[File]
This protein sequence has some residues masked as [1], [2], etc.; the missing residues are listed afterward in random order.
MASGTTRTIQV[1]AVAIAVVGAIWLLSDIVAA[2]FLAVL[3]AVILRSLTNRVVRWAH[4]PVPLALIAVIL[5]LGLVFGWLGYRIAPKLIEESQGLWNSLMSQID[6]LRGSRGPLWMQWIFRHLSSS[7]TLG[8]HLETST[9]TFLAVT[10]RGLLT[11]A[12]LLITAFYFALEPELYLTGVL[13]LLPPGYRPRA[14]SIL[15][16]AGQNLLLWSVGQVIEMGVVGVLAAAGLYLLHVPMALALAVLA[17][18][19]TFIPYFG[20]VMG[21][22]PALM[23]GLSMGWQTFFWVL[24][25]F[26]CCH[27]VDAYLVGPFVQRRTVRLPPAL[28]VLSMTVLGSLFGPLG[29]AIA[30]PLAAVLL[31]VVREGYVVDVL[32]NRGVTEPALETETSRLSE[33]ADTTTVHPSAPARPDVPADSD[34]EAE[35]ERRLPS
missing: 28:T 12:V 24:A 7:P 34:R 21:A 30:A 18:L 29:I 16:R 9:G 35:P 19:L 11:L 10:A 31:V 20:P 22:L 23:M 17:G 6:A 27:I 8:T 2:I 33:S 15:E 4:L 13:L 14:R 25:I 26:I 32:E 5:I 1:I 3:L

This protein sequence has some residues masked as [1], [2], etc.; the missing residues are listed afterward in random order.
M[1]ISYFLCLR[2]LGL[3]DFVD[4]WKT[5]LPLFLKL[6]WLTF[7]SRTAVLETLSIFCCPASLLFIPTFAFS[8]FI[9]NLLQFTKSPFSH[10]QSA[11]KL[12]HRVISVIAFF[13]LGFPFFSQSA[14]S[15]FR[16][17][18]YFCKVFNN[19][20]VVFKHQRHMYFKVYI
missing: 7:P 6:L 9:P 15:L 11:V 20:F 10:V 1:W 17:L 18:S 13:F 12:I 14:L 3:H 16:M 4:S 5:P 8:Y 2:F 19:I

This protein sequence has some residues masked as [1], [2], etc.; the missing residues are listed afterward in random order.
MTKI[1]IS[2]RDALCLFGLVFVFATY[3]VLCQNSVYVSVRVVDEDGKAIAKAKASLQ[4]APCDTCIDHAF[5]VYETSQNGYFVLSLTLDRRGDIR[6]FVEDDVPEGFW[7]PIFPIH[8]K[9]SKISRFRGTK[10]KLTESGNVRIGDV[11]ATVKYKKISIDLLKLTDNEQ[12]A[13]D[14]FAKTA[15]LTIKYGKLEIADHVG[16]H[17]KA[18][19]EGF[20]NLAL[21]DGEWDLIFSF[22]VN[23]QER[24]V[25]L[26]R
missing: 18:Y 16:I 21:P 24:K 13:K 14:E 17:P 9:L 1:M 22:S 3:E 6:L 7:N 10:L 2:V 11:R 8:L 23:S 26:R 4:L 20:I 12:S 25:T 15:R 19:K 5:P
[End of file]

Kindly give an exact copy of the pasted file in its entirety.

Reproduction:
This protein sequence has some residues masked as [1], [2], etc.; the missing residues are listed afterward in random order.
MASGTTRTIQV[1]AVAIAVVGAIWLLSDIVAA[2]FLAVL[3]AVILRSLTNRVVRWAH[4]PVPLALIAVIL[5]LGLVFGWLGYRIAPKLIEESQGLWNSLMSQID[6]LRGSRGPLWMQWIFRHLSSS[7]TLG[8]HLETST[9]TFLAVT[10]RGLLT[11]A[12]LLITAFYFALEPELYLTGVL[13]LLPPGYRPRA[14]SIL[15][16]AGQNLLLWSVGQVIEMGVVGVLAAAGLYLLHVPMALALAVLA[17][18][19]TFIPYFG[20]VMG[21][22]PALM[23]GLSMGWQTFFWVL[24][25]F[26]CCH[27]VDAYLVGPFVQRRTVRLPPAL[28]VLSMTVLGSLFGPLG[29]AIA[30]PLAAVLL[31]VVREGYVVDVL[32]NRGVTEPALETETSRLSE[33]ADTTTVHPSAPARPDVPADSD[34]EAE[35]ERRLPS
missing: 28:T 12:V 24:A 7:P 34:R 21:A 30:A 18:L 29:I 16:R 9:G 35:P 19:L 11:L 10:A 31:V 20:P 22:L 23:M 17:G 6:A 27:I 8:T 2:I 33:S 15:E 4:L 13:L 14:R 25:I 26:I 32:E 5:I 1:I 3:L

This protein sequence has some residues masked as [1], [2], etc.; the missing residues are listed afterward in random order.
M[1]ISYFLCLR[2]LGL[3]DFVD[4]WKT[5]LPLFLKL[6]WLTF[7]SRTAVLETLSIFCCPASLLFIPTFAFS[8]FI[9]NLLQFTKSPFSH[10]QSA[11]KL[12]HRVISVIAFF[13]LGFPFFSQSA[14]S[15]FR[16][17][18]YFCKVFNN[19][20]VVFKHQRHMYFKVYI
missing: 7:P 6:L 9:P 15:L 11:V 20:F 10:V 1:W 17:L 18:S 13:F 12:I 14:L 3:H 16:M 4:S 5:P 8:Y 2:F 19:I

This protein sequence has some residues masked as [1], [2], etc.; the missing residues are listed afterward in random order.
MTKI[1]IS[2]RDALCLFGLVFVFATY[3]VLCQNSVYVSVRVVDEDGKAIAKAKASLQ[4]APCDTCIDHAF[5]VYETSQNGYFVLSLTLDRRGDIR[6]FVEDDVPEGFW[7]PIFPIH[8]K[9]SKISRFRGTK[10]KLTESGNVRIGDV[11]ATVKYKKISIDLLKLTDNEQ[12]A[13]D[14]FAKTA[15]LTIKYGKLEIADHVG[16]H[17]KA[18][19]EGF[20]NLAL[21]DGEWDLIFSF[22]VN[23]QER[24]V[25]L[26]R
missing: 18:Y 16:I 21:P 24:K 13:K 14:E 17:P 9:L 1:M 22:S 3:E 6:L 7:N 10:L 2:V 11:R 8:L 23:S 26:R 4:L 20:I 12:S 25:T 15:R 19:K 5:P